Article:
Ultimately, my feeling is with this kind of storytelling – how’s it going to play in Germany, Frace, Italy – it’s very curious… But when I go and see a movie that’s very specific about a small German town or takes place in a small Italian town, I love that and I get that on some level. It’s different from me, but at the same time it’s not and I enjoy it. My goal as a storyteller was to be as true to this world as I could, really try to capture it as authentically as possible. And do so in a way which I actually think the Europeans do so better than the Americans, do so without commenting on it – just present it. It might be boring, or loose, or sloppy, or ambiguous, but just present it. Don’t try to sensationalize it or satirize it. We have trouble being sincere in our country sometimes, especially in storytelling. And sincerity doesn’t have to mean sentimental or boring, just honest, authentic. I love when movies can do that well. I find that sometimes movies that do it the best are movies that use it as a setup to then present a genre. I think Spielberg did it really well. There’s a number of other people who can do it really well. Have you seen Spike Jonze’s last movie Where the Wild Things Are? The first six minutes about a kid in the suburbs… the snowstorm… it was so visceral, I was like: „Wow, that is my life, I remember living in a suburb where it snows a lot, everything is quiet and white and you’re playing in a fort…“ It was so real. It was just a jumping-off point to this fantastical story, which was different. But I thought he captured it. Just capture in your look that town, the mentality of, for example, Amy Ryans character, that mother. Very opinionated, but she will change on a dime if you get to her emotionally, but she’s really strong. She’s very untrusting of this young man at first, locking the door and locking him in the basement. That is something my mum would do, she just would do that. But at the same point, if she thinks you’re in trouble, or hurt, than she’s the best person. There are a lot of those elements that I think are very specific to where I grew up.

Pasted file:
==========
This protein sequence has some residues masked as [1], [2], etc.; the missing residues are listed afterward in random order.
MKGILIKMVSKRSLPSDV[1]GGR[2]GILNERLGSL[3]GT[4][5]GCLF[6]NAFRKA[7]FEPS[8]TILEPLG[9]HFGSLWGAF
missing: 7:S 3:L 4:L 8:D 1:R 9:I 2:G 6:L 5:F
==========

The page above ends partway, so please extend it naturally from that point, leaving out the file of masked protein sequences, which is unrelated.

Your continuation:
What is the key as a writer and director to make the characters appear so human? It’s a quality that can be found in all of your films.